In Domesday times (1086) the population was probably no more than 150. There would have been many fluctuations over the next 700 years (especially at the time of the Black Death which seems to have wiped out Kenningham), but during that time the population had grown to little more than three times that of Norman times. Census figurs show that from 1801 to 1951 the population stayed much the same - 582 people in 1841; 598 people in 1951. But since the 1950s, the population has grown by more than eight times!
Here is a brief summary of Mulbarton's growth:
- 150+ years - a small village of
around 500 people on the New Buckenham Turnpike. Most lived in the area between the Church, World's End and Paddock Farm. There were small clusters of houses near the Tradesman's Arms; near Mulbarton Hall and the Old Rectory; and in the Rosery.
- 1920s & '30s -
first Council Houses built in Long Lane, Cuckoofield Lane, Birchfield Lane and
St Omer Close to re-house local people
who were living in inadequate accommodation. This meant more people living south of the Common.
- 1950s - more Council Houses built in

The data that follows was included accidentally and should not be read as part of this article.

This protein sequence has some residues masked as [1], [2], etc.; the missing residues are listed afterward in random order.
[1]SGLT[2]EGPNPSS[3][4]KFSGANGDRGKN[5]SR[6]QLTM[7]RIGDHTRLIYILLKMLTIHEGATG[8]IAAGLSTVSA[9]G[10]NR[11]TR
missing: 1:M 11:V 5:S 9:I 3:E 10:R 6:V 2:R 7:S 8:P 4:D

Cuckoofield Lane and Birchfield Lane for local people and some of those housed
on the old Hethel USAAF airfield. The population rose slightly - with most newcomers south of the Common.
- 1960s - the planners allowed small
'infill' developments in the fields between the Common and the Council Houses
in Cuckoofield Lane + some 'infill' and 'ribbon development' along The Rosery. The centre of population had shifted to south of the Common.
- The photos below show one of the first post-war houses in Long Lane, between the Hall Cottages and the Council Houses. Built in 1960, they were surrounded by fields: behind this house is the field that will become Rosery Close, and the line of trees that once divided it from Lakes Avenue. The view across Long Lane from the front window (right) shows fields that will become Bluebell Road and roads off in 15 years time!